Global air travel stays on course for more growth

Javier Stokes
December 6, 2017

Globally, Iata forecasts global industry net profit to rise to $38.4 billion in 2018, an improvement from the $34.5bn expected net profit in 2017, which Iata revised from a $31.4bn forecast in June. The inventory-to-sales ratio in the United States is looking sideways, thereby indicating that the period when companies look to restock inventories quickly-which often gives air cargo a boost-has ended.

"It is still, however, a tough business, and we are being challenged on the cost front by rising fuel, labour and infrastructure expenses", he said. Despite the challenges, the aviation body said there is positive momentum heading into 2018.

That's according to research by IATA, the International Air Transport Association.

"2018 is expected to be the fourth consecutive year of sustainable profits with a return on invested capital (9.4 per cent) exceeding the industry's average cost of capital (7.4 per cent)", IATA said in its "State of the Industry and Global Economic Outlook" report.

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But he said that Pyongyang's actions had made America's alliances with Japan and South Korea "stronger than ever". China and Russian Federation objected to that idea in the latest United Nations sanctions resolution.

European carriers' October demand climbed 6.2% over October, 2016, which was a slowdown compared to the 7.2% year-over-year growth recorded for September.

Asia-Pacific was the growth leader in October, with passenger traffic growth of 10.3pc. Volumes are expected to grow by 4.5 per cent in 2018, down from the 9.3 per cent growth of 2017.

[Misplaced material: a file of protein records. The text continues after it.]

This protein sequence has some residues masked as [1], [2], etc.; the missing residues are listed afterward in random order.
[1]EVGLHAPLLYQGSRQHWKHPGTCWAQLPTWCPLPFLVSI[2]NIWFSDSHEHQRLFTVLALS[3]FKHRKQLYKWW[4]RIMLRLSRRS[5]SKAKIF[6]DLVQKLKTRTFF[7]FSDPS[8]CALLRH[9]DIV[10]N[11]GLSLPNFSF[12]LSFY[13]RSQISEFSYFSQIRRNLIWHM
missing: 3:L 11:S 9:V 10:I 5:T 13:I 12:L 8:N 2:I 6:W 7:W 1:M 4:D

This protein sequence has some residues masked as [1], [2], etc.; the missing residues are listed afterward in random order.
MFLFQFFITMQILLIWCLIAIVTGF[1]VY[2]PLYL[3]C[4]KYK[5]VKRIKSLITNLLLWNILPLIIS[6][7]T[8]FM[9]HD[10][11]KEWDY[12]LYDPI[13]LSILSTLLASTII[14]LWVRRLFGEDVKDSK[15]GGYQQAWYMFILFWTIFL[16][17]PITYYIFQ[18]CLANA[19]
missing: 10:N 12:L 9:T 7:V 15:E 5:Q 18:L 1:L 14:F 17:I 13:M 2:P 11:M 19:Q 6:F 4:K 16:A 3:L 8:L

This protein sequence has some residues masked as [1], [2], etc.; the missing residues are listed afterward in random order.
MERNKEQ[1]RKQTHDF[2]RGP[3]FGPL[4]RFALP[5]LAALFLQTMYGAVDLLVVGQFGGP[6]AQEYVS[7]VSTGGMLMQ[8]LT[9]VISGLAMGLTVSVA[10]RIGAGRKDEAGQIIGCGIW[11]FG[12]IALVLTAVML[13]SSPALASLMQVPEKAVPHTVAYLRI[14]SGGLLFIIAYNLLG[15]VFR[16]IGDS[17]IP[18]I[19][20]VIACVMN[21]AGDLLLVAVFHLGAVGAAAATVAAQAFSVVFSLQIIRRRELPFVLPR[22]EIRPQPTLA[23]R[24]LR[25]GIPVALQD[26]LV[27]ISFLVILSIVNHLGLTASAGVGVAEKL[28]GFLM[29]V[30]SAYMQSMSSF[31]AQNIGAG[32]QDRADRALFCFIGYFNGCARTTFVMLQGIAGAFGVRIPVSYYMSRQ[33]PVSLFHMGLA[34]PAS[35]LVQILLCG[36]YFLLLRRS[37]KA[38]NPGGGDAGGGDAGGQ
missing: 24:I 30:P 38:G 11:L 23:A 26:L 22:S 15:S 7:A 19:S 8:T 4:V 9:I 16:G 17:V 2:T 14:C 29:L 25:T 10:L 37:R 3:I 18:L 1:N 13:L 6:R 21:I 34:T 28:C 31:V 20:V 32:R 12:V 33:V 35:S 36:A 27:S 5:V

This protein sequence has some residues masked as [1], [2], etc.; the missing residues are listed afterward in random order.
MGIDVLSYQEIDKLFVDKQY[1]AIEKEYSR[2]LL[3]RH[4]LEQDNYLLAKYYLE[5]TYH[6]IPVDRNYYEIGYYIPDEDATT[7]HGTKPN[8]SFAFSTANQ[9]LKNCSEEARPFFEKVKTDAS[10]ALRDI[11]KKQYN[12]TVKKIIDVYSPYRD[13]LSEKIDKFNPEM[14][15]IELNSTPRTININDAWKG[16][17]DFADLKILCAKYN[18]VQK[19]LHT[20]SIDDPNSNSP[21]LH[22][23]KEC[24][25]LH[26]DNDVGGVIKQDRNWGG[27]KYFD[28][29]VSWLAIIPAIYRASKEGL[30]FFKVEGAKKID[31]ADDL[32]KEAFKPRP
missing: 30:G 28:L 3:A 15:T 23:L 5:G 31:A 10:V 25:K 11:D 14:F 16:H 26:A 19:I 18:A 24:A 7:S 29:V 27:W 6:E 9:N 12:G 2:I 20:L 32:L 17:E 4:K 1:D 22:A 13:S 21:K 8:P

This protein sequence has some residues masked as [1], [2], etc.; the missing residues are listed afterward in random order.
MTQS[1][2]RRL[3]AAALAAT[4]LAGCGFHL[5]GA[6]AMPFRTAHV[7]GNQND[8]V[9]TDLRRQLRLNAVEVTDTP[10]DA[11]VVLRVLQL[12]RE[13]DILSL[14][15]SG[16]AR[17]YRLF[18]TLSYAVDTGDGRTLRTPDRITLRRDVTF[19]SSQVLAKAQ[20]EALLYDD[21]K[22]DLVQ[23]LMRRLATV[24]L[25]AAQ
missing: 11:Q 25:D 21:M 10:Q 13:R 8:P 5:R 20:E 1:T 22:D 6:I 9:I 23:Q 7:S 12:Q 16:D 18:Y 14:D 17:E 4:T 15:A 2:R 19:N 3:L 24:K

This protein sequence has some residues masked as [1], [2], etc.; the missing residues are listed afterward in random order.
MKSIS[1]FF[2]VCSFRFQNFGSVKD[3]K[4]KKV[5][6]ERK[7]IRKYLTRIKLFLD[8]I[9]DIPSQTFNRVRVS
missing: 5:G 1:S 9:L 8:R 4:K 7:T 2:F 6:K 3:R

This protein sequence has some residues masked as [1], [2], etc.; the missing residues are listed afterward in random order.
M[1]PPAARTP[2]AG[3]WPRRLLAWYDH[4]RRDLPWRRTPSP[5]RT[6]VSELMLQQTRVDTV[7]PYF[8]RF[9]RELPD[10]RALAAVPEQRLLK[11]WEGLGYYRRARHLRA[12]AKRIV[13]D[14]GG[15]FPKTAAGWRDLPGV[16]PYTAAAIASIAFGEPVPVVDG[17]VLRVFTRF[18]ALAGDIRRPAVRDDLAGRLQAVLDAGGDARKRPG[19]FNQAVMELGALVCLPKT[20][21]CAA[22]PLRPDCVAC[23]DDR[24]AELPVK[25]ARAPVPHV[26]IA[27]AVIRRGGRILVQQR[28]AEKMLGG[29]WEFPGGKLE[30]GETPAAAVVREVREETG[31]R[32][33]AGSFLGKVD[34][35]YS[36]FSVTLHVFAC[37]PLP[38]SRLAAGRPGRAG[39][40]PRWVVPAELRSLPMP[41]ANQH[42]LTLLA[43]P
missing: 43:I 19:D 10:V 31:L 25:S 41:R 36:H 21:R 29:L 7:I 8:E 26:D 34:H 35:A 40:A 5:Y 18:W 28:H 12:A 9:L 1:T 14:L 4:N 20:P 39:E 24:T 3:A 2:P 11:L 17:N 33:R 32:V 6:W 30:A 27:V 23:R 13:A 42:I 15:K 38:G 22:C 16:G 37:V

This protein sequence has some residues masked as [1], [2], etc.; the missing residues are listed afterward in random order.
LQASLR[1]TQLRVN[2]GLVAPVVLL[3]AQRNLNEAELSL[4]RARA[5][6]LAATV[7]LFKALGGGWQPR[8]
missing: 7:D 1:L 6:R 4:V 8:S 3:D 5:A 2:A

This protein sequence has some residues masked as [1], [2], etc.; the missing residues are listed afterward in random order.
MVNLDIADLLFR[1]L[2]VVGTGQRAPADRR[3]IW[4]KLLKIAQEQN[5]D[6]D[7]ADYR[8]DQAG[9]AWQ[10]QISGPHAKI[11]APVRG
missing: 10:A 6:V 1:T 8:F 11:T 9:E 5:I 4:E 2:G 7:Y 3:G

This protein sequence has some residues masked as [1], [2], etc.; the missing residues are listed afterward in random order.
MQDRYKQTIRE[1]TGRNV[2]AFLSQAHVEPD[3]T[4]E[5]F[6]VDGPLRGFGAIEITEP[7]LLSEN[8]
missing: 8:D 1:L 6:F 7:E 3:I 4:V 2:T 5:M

Total capacity climbed by six per cent in the global passenger market segment, while load factor increased one percentage point to 79.4 per cent y-o-y, it said. Cargo yields are expected to improve by 4 per cent in 2018, slower than the 5 per cent in 2017. This was down from $1.1bn in 2016. "Since average consumer prices across the world have more than doubled, this represents a halving in the real or inflation-adjusted cost of air transport", said Pearce.

Global trade has also helped cargo operators, with an estimated 62.5 million tons of freight to be carried in 2018, constituting an increase of 4.5 percent from the 2017 forecast. India and China continued to lead all markets, with double-digit growth rates. Meanwhile, airlines in the Asia-Pacific region witnessed an increase in freight volumes by 4.4 percent, and the capacity expanded by 3.9 percent in October 2017, compared to the same period past year. Cargo revenues will continue to do well in 2018, reaching $59.2bn, up 8.6 per cent from expected 2017 revenues of $54.5bn. This is despite an expected decline in operating margin to 8.1 per cent, down from 8.3 per cent.

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